In a country where lesser mortals can get fined (or even imprisoned) for ‘contempt of court’, I find it strange that the Commission for the Administration of Justice had absolutely nothing to say about a sitting magistrate making a complete mockery of justice, by turning his own courtroom (however briefly) into a disco.

Without delving too deeply into the case at hand, it is painfully clear that Joe Mifsud was, at that moment, still behaving and reasoning exactly like a media personality, rather than as a magistrate. Not only did the ‘habit not make the monk’ in this case… but the monk somehow managed to turn the entire monastery into a circus.

Small wonder, that “legal operators […] expressed concern that such behaviour risked eroding the respect both the court and the judiciary should command.”  With that one thoughtless (and tasteless) gimmick, Magistrate Joe Mifsud plunged Malta’s judicial process into instant ridicule.

But this sort of populist frivolity also underscores that the former Super One anchor-man still retains a mindset – moulded entirely by his career in television – that is motivated by ‘ratings’. It is as though he sees himself as more of a celebrity than an adjudicator… and therefore analyses what sort of verdict people ‘want’, before taking decisions which will invariably have an enormous impact on real people, and their families, out here in the real world.

This explains why so many of Mifsud rulings are peppered with little personal observations – some of which sound suspiciously like Jerry Springer’s ‘Thoughts of the Day’ – where he cavalierly steps out of his role as magistrate, and instead regales us with an entirely pointless ‘running commentary’ of his own… just like the days when he was on TV.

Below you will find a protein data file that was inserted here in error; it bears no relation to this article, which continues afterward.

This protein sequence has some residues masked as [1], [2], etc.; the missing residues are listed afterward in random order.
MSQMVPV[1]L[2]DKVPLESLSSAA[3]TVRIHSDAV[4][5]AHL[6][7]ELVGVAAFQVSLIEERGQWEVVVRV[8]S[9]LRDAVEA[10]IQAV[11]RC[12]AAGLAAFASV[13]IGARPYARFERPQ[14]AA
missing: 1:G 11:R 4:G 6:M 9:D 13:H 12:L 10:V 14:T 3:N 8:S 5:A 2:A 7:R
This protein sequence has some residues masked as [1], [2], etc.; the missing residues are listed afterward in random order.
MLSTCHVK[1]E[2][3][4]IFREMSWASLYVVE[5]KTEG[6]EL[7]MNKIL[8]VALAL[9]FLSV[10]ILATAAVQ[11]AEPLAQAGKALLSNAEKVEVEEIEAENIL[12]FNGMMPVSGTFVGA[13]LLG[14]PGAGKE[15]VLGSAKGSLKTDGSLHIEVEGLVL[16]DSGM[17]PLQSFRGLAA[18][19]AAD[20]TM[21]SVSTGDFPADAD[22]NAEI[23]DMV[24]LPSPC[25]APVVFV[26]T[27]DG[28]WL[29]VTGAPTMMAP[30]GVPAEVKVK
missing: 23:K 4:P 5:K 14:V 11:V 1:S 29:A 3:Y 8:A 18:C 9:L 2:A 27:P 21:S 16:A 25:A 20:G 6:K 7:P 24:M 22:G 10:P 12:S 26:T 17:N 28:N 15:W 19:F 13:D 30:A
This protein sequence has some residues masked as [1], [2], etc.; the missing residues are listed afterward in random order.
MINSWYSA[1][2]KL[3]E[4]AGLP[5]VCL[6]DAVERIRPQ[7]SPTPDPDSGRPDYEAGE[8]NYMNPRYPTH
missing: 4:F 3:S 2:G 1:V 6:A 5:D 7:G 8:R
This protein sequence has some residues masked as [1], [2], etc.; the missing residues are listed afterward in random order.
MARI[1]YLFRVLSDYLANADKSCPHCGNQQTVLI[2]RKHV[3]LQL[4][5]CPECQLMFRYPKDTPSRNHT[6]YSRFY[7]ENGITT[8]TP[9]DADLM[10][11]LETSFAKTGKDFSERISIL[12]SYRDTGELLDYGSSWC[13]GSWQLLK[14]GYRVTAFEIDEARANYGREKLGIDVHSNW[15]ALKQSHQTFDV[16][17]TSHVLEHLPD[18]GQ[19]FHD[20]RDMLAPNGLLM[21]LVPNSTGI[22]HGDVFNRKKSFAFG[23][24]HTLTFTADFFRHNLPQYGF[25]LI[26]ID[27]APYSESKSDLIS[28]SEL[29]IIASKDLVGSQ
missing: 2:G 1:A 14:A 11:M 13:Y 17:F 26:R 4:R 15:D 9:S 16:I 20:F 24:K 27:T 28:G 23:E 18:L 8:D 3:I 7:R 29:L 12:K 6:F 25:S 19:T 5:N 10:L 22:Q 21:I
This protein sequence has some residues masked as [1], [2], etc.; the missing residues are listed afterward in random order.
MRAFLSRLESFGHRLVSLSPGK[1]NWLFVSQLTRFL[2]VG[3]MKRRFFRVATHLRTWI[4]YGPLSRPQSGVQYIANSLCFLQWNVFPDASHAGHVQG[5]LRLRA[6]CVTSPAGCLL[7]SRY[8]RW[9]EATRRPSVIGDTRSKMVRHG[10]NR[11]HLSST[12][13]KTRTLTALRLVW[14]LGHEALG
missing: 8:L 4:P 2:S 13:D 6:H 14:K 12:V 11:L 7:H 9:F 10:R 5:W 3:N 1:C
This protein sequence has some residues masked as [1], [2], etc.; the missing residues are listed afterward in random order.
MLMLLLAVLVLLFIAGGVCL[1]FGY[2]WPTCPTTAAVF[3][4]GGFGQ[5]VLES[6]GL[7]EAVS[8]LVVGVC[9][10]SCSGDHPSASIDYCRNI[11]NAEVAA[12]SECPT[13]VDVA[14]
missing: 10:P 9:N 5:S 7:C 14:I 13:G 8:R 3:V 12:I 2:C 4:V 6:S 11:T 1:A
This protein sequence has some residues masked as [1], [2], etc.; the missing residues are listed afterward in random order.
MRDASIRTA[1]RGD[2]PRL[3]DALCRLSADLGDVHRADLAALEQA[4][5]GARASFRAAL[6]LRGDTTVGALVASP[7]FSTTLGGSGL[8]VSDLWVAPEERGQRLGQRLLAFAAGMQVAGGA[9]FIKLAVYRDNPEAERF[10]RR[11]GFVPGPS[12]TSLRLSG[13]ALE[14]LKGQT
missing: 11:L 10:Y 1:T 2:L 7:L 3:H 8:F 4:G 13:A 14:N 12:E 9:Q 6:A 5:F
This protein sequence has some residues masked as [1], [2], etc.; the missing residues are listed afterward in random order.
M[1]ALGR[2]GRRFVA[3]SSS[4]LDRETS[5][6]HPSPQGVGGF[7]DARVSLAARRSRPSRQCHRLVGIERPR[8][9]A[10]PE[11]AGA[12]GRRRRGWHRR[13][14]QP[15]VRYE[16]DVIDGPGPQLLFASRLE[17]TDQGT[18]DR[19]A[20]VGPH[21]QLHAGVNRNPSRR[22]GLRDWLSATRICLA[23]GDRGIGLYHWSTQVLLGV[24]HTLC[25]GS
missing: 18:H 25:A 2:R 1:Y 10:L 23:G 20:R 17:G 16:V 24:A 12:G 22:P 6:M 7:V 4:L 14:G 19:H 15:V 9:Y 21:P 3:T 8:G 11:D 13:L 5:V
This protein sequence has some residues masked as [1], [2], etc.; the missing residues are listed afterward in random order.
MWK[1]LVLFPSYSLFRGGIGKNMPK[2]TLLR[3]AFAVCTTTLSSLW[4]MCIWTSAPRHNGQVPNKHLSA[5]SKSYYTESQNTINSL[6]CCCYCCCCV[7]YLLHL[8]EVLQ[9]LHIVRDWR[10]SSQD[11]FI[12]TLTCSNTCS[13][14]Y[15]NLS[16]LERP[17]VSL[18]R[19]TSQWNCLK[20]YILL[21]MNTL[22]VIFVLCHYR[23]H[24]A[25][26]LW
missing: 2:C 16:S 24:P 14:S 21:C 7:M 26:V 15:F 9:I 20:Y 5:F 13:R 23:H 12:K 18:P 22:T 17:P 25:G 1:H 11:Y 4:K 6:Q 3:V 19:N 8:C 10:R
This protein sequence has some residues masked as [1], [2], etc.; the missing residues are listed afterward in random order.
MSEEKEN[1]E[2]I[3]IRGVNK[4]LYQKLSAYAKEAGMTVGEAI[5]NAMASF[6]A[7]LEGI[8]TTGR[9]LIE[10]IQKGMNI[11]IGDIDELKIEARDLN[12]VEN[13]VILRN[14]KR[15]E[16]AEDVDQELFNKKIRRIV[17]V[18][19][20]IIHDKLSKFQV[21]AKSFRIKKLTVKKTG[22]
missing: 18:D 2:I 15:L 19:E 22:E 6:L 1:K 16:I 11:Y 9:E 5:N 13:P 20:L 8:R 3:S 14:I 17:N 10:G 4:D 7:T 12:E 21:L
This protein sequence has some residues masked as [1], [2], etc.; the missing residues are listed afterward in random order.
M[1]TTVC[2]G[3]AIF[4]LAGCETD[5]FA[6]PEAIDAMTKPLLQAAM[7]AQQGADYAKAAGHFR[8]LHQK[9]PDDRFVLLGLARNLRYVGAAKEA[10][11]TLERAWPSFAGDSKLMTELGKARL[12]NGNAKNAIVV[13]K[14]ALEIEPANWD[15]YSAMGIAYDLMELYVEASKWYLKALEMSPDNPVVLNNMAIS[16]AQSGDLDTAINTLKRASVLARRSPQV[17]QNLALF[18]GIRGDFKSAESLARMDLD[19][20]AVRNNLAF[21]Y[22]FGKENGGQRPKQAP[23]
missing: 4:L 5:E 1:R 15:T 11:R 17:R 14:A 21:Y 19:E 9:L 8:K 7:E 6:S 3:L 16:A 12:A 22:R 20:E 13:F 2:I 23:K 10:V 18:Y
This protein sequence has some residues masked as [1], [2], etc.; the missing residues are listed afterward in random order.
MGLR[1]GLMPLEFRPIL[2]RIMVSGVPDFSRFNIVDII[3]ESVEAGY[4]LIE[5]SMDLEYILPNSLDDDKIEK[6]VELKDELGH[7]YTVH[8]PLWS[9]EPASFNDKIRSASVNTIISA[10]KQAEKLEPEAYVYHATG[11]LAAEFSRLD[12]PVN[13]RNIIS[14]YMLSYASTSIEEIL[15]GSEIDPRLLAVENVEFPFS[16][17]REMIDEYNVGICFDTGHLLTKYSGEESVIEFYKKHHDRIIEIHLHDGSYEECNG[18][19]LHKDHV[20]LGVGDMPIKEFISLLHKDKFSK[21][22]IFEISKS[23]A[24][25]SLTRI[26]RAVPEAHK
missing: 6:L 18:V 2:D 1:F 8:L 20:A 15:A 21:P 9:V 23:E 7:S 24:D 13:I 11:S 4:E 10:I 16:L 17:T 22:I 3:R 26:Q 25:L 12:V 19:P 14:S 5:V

This is, of course, the clean opposite of what any magistrate or judge should do… and it is also the overwhelming reason why Justice is traditionally depicted as being ‘blind’: i.e., impervious to such frivolous concerns, and immune to the demands of popular opinion.

But even I was taken aback by what he’d come up with next. The latest ‘Mifsudata’ of a court judgment involves a woman who suffered “a fractured leg and bruising above the hip” at the hands of her husband: an AFM soldier who “had flown into a rage after his wife had shared a photo showing the sea view and the lower part of her legs on Instagram...”

The victim also testified “that her husband had threatened to kill her or jump from the Ta’ Cenc cliffs, taking the couple’s children with him.”
True to form, Magistrate Joe Mifsud starts out his judgment with a typical ‘Thought of the Day’: an entirely random “warning against the harmful effects of social networks which, when misused, could lead to breakups and character assassination…”

And that sets the tone for a verdict that turns the entire case on its head. Suddenly, it is the woman who is in the dock… for ‘misusing’ social networks, by posting a photo in which her lower legs could be seen. It is now the act of posting that photo online – and not the subsequent beating, which left one of those legs fractured – that is the root cause of the trouble in this case.

But wait, it gets worse. Much worse.

Having pre-emptively established that it is really the woman who is at fault here, for failing to live up to the domineering expectations of her pathologically possessive husband… Magistrate Joe Mifsud goes on to substantially alter the nature of the actual accusations.
The man was accused of causing ‘grievous bodily harm’ – and I think we can all agree that a ‘fractured leg’ is pretty darn serious, as far as domestic violence injuries go – yet strangely, Joe Mifsud only found him guilty of causing ‘slight bodily harm’.